Every week we get in all kinds of questions and comments from our readers. If you have a question, first check our ever-growing Q&A page, and then send it to us if it hasn’t already been answered. We can’t get to them all, but yours might be answered and featured like this one below.
READER: A while back, a friend of mine seriously hurt and betrayed me. After three years of not seeing one another (her choice), she humbly repented, told me she was sorry, and asked for my forgiveness. I have forgiven her and we are starting to be friends again. But now what? How do I open my heart to her again? How do I start “testing the waters” to see if I can trust again? I want to be able to freely love and trust her again, just as Christ does with us. But how do I do this without being suspicious all the time, scrutinizing every conversation? It’s a hard line to walk, but I’m looking for some Godly wisdom concerning how to walk it in love and truth. Any scripture or words of advice would be greatly appreciated!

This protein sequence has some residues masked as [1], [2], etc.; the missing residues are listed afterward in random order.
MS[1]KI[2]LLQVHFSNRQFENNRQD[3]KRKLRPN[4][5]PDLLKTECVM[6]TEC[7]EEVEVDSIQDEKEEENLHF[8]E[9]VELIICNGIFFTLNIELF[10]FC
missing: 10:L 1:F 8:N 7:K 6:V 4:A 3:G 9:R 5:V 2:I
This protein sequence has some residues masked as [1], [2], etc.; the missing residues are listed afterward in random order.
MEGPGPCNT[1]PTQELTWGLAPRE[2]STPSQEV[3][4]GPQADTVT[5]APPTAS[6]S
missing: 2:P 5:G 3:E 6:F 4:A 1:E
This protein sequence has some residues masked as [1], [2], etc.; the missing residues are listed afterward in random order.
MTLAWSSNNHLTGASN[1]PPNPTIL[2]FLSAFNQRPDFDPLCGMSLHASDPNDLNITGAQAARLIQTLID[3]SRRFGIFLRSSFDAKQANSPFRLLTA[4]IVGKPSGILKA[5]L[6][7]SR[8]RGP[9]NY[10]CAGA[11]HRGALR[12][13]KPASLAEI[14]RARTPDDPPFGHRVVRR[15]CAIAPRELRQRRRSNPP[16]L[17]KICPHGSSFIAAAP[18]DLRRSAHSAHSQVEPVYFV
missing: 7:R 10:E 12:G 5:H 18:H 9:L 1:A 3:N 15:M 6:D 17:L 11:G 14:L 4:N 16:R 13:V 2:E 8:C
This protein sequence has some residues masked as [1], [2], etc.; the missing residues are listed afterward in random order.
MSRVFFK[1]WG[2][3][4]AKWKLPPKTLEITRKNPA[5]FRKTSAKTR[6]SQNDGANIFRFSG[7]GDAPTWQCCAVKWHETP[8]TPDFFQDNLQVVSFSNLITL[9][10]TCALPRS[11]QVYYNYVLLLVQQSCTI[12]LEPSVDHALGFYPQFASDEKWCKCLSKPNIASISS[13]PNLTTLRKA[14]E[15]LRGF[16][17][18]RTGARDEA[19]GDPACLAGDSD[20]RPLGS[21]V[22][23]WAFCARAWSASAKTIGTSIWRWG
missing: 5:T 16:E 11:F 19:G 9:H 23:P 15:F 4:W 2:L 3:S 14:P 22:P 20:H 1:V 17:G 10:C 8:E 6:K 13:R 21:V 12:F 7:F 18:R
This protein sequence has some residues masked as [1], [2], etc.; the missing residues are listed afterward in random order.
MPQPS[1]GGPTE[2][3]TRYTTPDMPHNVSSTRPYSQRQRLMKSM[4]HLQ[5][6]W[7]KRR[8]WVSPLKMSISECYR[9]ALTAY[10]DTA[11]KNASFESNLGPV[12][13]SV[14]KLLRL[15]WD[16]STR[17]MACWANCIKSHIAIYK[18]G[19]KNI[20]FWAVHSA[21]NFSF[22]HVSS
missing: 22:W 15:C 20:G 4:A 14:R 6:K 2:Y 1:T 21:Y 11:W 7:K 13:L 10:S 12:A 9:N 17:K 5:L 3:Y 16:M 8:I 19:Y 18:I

GREG: While no Scriptures immediately come to mind that directly answer your question, I can offer some advice. That is a hard line to walk, and the balance is between guarding your heart on the one hand, while giving out appropriate degrees of trust on the other. There simply is no “rule” about how much or how little to do this. What I can say, however, is that it will help immensely if you can learn to get all your worth, security, and sense of well-being from Christ to the point that even if your sister were to betray you again—which I hope would never happen—it still would not destroy you. If a person’s unfaithfulness cuts to the core of our worth, security, and well-being, it’s much harder to trust them.
I wish you and your sister the best as you restore your relationship.